The finale of Glee’s third season aired last week. The episode featured the graduation of many key characters. True to the emphasis on big dreams, an unlikely number of the glee kids are pursuing lives as performers. Of the rest, one is headed to Yale, another off to the army and one aspires to be a pool-cleaning magnate in L.A. The last 8 minutes of the show were gut-wrenching. Finn, whose dream of acting turned out to be a dream denied, broke off his relationship with Rachel because he knew that she was special (while he, it is implied, is not) and should not be held back by their relationship. Instead Finn was heading off to the army to restore his dead father’s honor and to sacrifice himself by going the “one place” where Rachel could not follow. Saying that they needed to “surrender” to the inevitability of the future, Finn suggested that they “let the universe do its thing. If (they) were meant to be together (they) would be together.”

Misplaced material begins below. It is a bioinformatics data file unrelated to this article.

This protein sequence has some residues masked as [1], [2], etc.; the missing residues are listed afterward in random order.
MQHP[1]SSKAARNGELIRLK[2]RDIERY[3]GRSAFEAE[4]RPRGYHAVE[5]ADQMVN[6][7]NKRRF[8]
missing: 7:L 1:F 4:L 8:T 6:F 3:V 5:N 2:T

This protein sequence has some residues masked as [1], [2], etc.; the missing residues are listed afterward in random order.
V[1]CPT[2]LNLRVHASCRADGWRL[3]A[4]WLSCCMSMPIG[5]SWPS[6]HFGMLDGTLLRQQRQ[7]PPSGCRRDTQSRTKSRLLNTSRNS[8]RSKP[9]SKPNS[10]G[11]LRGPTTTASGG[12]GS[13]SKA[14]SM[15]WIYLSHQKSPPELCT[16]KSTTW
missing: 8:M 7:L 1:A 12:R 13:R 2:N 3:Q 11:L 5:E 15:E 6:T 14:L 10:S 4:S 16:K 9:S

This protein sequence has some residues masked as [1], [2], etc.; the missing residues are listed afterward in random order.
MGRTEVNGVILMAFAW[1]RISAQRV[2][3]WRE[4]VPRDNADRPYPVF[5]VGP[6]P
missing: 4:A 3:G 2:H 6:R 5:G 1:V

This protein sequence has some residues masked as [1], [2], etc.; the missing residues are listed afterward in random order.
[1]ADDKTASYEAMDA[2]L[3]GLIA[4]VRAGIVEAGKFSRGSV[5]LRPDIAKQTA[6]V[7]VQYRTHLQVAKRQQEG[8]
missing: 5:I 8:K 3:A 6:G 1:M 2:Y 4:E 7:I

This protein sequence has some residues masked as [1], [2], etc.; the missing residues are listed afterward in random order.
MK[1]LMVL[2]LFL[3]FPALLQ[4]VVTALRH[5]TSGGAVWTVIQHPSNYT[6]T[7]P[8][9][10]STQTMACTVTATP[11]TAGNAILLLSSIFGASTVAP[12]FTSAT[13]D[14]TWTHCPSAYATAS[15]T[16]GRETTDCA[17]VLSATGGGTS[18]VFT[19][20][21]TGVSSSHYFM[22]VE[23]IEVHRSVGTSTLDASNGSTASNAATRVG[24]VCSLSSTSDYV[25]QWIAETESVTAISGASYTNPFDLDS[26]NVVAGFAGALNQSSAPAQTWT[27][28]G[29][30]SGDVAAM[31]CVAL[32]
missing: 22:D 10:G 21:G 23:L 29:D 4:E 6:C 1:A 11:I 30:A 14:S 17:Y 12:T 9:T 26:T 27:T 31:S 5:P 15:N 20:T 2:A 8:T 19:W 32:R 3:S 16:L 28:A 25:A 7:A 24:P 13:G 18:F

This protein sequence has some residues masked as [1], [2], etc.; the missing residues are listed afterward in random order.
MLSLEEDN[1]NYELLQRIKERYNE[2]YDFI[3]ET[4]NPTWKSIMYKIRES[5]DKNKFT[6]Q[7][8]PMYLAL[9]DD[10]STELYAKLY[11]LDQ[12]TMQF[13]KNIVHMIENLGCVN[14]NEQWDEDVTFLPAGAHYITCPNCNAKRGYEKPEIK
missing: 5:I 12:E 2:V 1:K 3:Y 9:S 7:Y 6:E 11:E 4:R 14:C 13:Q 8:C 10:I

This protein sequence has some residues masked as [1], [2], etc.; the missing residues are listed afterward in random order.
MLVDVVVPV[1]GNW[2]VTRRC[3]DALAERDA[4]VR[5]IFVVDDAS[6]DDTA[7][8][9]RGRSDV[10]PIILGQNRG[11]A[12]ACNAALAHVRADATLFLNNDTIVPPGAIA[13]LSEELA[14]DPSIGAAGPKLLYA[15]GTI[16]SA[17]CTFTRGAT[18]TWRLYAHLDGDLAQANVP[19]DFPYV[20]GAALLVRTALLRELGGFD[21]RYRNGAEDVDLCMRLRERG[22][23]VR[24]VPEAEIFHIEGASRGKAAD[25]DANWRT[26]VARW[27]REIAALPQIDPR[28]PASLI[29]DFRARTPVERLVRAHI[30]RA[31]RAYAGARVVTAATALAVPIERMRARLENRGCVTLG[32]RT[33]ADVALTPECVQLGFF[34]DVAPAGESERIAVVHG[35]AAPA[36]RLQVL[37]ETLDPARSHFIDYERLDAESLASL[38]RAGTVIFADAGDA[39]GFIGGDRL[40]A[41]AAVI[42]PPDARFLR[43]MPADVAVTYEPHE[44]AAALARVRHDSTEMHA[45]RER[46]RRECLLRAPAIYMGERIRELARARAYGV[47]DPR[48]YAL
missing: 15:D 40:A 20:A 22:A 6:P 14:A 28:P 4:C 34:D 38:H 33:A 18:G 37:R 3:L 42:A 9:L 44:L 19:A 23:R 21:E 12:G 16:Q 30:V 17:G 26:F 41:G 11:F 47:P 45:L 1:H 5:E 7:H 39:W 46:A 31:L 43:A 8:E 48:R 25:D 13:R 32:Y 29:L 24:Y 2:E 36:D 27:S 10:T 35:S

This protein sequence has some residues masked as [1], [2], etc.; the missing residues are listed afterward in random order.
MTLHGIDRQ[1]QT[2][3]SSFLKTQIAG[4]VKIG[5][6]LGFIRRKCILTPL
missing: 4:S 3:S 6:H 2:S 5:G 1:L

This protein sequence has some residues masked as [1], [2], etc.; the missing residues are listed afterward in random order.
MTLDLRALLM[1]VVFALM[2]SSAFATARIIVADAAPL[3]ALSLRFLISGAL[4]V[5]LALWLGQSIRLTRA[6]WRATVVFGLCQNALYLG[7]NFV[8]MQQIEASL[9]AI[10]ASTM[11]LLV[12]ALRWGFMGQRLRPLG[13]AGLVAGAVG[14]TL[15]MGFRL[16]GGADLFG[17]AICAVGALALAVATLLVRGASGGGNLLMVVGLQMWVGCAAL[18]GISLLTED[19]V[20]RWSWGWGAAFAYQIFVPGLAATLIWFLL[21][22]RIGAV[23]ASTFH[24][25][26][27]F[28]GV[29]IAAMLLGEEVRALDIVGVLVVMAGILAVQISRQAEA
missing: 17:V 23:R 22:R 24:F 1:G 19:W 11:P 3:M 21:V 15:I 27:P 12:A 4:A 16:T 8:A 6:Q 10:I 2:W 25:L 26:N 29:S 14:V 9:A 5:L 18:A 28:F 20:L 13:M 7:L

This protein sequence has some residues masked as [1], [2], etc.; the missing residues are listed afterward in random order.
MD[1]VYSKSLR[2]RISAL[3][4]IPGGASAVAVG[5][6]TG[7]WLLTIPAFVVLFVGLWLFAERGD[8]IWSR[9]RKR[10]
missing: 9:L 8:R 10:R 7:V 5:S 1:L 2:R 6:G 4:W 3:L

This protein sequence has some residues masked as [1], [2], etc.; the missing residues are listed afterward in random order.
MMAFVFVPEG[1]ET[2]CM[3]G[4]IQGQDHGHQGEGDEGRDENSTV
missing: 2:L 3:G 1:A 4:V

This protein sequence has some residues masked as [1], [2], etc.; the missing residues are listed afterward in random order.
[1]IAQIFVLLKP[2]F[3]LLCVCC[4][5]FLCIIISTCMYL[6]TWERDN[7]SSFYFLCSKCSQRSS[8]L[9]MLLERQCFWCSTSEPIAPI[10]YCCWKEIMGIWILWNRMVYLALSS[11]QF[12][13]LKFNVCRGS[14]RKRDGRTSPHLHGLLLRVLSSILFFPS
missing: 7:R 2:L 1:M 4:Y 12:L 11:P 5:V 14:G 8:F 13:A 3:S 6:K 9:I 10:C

As the episode drew to its conclusion, I sat in my office stifling my sobs and hoping that none of my students would come looking for me before I recovered. I realized we are through, Glee and me. The show has taught us again and again that dreams must be pursued and guarded relentlessly but relationships, the finale suggests, are to be left to the fates. It’s not that I believe that such a scene is unrealistic. In fact, one of the reasons that I found it so difficult to watch was because it felt painfully similar to a cold winter day many years ago. It was the day my high school boyfriend drove me to South Station in Boston so I could catch the train back to Chicago for the spring semester. We had navigated the long distance thing for one term. Out of the blue in the car he suggested that we end it. It was too hard, he said. It was holding us back. If it was meant to be, it would happen later. I think I spent the whole train ride sobbing but, like Rachel, when I stepped on the train I sealed the lid on the coffin of my first lost dream – the one that believes completely and without cynicism in love that is inevitable, perfect and able to withstand anything.